No political figure in recent history has toyed and manipulated the media for strictly personal gain better than New Jersey governor Chris Christie. By simply not declaring his candidacy, he's been able to attract the kind of media tsunami only dreamed of by actual candidates. (Anyone remember Michele Bachmann? I'm not even sure she does.) But what's behind all this media tumult? For one, the GOP apparatchiks—cf. William Kristol in the Weekly Standard among many other lesser intellects—are thoroughly horrified and perplexed by the current slate of Republican presidential candidates. While that's a bad sign for the GOP, it's a lucky break for Obama, who will undoubtedly have a herculean task ahead of him to win another term. Secondly, the draft-Christie movement and ensuing media frenzy are the result of a classic grass-is-greener scenario. Everyone loves the guy because he doesn't have to take a stand on anything and can be viewed as above the petty political fray; it's the political version of Goldilocks and the Three Bears. Christie is the antidote to Romney (too Mormon), Bachmann (too crazy), and Perry (too unstable), but what kind of antidote? What do GOP voters really know about Christie? Most of the Republicans pushing and pleading for him to enter the race have no idea what Candidate Christie will eventually stand for. They are seemingly drawn to his rotund aura for a few reasons: He hails from the liberal/socialist Northeast and, thus, potentially gives the Republicans a shot of winning New Jersey in the general election, a feat that hasn't been accomplished since the Democrats had the unfortunate luck of nominating Michael Dukakis in 1988. Secondly, his bluster, bloviating, lack of manners, bull-in-a-china-shop mentality, and missing decorum play well among the party faithful. They might point to copious YouTube clips of Christie berating average New Jersey citizens, which might look pretty familiar as proven by the last few Republican debates—the rabid crowds who booed a gay soldier; howled in glee at the news of the death of an uninsured man; and cheered at the mere mention of the death penalty. The Republican voters in 2011-12 want to be viewed as the pugnacious schoolyard bullies, roughing up and stealing the lunch money from spineless liberal weaklings. (The crowd reactions at the debates alone only further prove that the meat-and-potatoes Republican Party is now chockablock with right-wing extremists.)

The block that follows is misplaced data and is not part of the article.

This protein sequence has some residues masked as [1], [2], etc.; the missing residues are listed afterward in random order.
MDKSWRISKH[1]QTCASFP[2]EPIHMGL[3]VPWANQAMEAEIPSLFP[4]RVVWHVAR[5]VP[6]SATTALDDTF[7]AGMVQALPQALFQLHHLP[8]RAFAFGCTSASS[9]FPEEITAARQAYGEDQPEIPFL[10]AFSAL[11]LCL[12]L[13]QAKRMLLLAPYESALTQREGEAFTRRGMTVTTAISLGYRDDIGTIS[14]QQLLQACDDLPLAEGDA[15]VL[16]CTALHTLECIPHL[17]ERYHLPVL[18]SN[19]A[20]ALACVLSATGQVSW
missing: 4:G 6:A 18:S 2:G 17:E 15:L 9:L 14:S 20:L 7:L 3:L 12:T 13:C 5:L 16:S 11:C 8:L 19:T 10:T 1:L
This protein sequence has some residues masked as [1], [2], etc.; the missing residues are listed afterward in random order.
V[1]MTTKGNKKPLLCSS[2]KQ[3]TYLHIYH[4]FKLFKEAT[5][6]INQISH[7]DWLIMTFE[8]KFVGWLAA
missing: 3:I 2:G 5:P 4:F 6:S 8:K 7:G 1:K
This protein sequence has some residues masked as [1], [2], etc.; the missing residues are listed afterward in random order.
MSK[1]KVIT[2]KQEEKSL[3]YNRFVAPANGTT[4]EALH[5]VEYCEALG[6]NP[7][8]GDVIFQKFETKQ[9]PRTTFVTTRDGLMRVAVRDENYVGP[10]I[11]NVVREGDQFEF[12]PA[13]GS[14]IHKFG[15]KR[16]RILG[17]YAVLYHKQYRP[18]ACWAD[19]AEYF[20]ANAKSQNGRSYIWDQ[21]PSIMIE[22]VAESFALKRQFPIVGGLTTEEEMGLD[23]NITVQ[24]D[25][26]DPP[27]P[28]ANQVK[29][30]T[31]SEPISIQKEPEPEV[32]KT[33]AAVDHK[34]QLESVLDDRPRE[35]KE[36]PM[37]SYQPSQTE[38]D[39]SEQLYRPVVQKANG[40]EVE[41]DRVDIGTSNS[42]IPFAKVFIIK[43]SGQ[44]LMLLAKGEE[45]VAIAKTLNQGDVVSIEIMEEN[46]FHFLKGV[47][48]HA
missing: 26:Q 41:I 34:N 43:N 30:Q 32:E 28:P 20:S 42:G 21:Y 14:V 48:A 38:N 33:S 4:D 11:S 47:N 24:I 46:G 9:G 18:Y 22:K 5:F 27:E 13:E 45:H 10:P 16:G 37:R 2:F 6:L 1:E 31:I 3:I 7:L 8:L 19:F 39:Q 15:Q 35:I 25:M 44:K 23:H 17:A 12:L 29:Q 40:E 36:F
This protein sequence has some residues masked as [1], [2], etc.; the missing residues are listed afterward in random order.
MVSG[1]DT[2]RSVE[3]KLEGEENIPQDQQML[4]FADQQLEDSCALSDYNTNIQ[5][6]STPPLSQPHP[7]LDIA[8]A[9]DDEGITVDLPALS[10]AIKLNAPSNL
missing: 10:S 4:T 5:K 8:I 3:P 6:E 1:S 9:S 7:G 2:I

But at the end of the day, the Republican Party voters really have no idea who Chris Christie is; he's more a cult of personality now than a politician of substance. And while many GOP voters may say in public just how much they adore the guy, when it comes time to actually pulling the lever in the voting booth in the primary, they'll likely feel a whole lot more comfortable supporting a conservative extremist this time around than an unknown. They may argue that Christie's the kind of candidate who needs quite a bit more time basting on the national stage, say, four more year's worth of time.
So while the media ping-pongs, debates, and pontificates over "Will he" or "Won't he," Christie laughs all the way to 2016—and along the way he secretly hopes Barack Obama wins reelection. Should that happen, who'll be the frontrunner for the 2016 GOP nomination—and possibly the presidency itself? Sure as hell not Mitt Romney—for a third time. The answer is, of course, none other than Chris Christie. So why on earth would he blow his load now and jump into the race only to (likely) lose to Obama? It's a move that will sully his chances for 2016, possibly even torpedoing his candidacy entirely. Christie isn't an idiot. He probably realizes it's best for him to whisper sweet nothings in the ear of the media now, give lip service to the eventual Republican nominee, and then yearn deep in his heart for an Obama victory in 2012.